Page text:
Immediately after Thriller he would go on to write the score for Ghostbusters.
After getting Bernstein onboard Landis' next task was to get his hands on the original master tapes from the Thriller recording session in order to re-edit the tune so it would work for his video. He also asked Vincent Price back into the studio to record additional lines of narration for the video.

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On November 0f 1983, days after Halloween - Thriller made its theatrical debut in Los Angeles as the opening short to Disney's re-issue of Fantasia.

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During production of the video a documentary crew was appointed by Folsey to produce a film which would chronicle the making of Thriller. At 45 minutes in length the "making of" ended up being almost four times longer than the main event.
It also aired on TV and eventually made its way to VHS with the music video in order to fill out a one hour presentation which sold for $29.95.

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Over the years the album has been reissued multiple times and in various different formats. One of the best editions is the expanded edition CD which includes interviews with producer Quincy Jones and songwriter Rod Temperton, as well as outtakes from the Vincent Price recording sessions. Another bonus feature was the inclusion of two unreleased songs: Carousel, and Someone in the dark - originally recorded for Steven Spielberg's E.T.
This is one of my favorite editions of the album and it contains some of the best added value features.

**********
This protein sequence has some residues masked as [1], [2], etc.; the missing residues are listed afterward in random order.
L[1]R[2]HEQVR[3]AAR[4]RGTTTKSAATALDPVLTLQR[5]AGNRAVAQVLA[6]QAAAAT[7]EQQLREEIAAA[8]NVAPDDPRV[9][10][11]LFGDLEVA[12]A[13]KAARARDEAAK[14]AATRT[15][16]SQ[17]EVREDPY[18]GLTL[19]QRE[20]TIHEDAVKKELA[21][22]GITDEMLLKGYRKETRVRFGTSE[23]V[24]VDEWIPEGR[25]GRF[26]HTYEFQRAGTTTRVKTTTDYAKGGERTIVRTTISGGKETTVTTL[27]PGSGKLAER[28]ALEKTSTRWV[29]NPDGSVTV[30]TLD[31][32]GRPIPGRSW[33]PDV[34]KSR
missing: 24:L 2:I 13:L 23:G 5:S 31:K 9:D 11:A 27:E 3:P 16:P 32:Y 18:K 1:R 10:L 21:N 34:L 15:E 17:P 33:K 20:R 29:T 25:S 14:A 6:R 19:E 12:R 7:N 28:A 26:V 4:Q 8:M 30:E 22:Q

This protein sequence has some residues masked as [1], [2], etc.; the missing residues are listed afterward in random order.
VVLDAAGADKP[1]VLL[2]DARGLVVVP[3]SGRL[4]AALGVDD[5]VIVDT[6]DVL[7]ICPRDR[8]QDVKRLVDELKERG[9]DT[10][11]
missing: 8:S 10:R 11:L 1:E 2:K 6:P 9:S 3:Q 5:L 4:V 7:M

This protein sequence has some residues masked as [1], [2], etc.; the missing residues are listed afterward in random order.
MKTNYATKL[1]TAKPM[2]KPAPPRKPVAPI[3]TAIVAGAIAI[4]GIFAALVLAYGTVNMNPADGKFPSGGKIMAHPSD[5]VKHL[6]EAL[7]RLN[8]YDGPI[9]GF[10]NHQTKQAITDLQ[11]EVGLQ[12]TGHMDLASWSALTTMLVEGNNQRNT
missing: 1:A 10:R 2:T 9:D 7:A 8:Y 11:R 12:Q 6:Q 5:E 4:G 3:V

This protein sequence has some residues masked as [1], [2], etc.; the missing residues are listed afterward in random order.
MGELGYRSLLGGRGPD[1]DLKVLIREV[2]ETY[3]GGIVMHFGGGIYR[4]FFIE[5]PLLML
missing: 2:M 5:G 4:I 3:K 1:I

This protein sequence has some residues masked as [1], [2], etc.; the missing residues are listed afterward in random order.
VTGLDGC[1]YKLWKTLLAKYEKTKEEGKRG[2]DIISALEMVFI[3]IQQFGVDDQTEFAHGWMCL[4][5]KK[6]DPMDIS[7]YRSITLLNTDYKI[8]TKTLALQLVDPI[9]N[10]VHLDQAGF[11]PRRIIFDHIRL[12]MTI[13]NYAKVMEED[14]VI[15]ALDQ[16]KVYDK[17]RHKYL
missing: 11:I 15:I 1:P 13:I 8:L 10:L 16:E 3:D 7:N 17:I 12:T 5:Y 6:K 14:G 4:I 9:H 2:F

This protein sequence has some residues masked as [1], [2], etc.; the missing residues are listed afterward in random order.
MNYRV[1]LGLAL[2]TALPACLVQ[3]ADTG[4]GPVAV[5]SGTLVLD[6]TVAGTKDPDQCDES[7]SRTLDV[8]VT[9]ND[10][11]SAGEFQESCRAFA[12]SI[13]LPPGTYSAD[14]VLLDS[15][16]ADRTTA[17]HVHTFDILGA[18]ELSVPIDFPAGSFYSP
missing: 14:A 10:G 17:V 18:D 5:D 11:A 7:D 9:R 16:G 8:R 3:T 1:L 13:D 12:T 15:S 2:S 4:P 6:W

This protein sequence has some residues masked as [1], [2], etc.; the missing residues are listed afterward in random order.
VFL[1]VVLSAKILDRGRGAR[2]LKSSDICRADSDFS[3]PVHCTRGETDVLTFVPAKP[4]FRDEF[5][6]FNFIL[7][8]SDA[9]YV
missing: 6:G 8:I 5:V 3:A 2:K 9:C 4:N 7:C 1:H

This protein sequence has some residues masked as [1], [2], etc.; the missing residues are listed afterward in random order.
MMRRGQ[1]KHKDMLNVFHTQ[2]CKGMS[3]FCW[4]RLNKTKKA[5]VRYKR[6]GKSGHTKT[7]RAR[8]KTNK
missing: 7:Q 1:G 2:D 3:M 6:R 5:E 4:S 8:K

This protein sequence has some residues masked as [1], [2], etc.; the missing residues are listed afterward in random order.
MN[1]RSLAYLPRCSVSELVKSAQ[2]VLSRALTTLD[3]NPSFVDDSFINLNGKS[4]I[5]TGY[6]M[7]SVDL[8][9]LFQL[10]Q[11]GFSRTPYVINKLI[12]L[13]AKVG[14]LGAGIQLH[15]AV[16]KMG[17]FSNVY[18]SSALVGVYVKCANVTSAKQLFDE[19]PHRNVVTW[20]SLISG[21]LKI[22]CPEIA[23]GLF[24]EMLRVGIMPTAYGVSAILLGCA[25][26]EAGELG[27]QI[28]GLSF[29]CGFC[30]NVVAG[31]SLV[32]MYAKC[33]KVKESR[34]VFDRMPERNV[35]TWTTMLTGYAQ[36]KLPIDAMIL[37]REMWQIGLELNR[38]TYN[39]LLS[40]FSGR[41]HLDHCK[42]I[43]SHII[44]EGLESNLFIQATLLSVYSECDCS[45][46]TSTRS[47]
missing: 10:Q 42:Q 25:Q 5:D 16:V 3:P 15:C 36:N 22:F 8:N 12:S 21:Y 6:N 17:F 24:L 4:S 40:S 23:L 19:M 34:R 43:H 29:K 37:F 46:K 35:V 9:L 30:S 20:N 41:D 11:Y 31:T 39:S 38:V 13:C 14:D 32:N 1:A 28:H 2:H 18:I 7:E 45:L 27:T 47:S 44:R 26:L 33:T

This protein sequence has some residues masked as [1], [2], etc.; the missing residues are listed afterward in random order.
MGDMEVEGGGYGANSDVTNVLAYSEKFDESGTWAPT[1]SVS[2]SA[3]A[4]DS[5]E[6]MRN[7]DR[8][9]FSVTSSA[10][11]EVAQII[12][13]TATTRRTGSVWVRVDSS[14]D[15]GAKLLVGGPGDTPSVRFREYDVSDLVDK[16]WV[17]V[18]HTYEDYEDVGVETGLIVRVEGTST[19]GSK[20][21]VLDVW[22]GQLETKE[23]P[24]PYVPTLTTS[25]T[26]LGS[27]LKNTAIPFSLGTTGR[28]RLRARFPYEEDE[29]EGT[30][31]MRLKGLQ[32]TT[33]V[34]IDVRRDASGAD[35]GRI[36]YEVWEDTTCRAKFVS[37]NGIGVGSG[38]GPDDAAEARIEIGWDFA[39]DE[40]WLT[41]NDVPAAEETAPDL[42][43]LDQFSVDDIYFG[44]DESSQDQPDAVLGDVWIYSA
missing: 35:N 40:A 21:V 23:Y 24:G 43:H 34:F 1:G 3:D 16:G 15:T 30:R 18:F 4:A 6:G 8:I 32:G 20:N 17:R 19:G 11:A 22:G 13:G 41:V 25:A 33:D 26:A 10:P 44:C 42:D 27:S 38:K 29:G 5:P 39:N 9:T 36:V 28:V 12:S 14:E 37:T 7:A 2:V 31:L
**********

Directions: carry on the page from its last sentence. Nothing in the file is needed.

Earlier this year we got treated to a 25th anniversary edition of the album, but unfortunately the remixes featured in this album featuring such current pop performers as Kanye West and Fergie fall short of the original tunes.

Also this year Michael Jackson fans everywhere can get their hands on a series of collectible Vinyl figures from ECBIZZ Toys.

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Later this year Hot Toys will be importing a series of Michael Jackson cosbaby figures, including two figures from Thriller.

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There is no way you can throw a Halloween party without Thriller blasting from the speakers. It's just not right. The song and the video truly make it feel like Halloween for me. It's the perfect Halloween party song along with Monster Mash. So if you don't have a copy of Thriller in your collection now would be the perfect time to pick up any of the multiple versions available of this groundbreaking album.

1 comment:

Jay Amabile said...

those collectible vinyl figures are cool looking. i'm finding out about them for the first time here!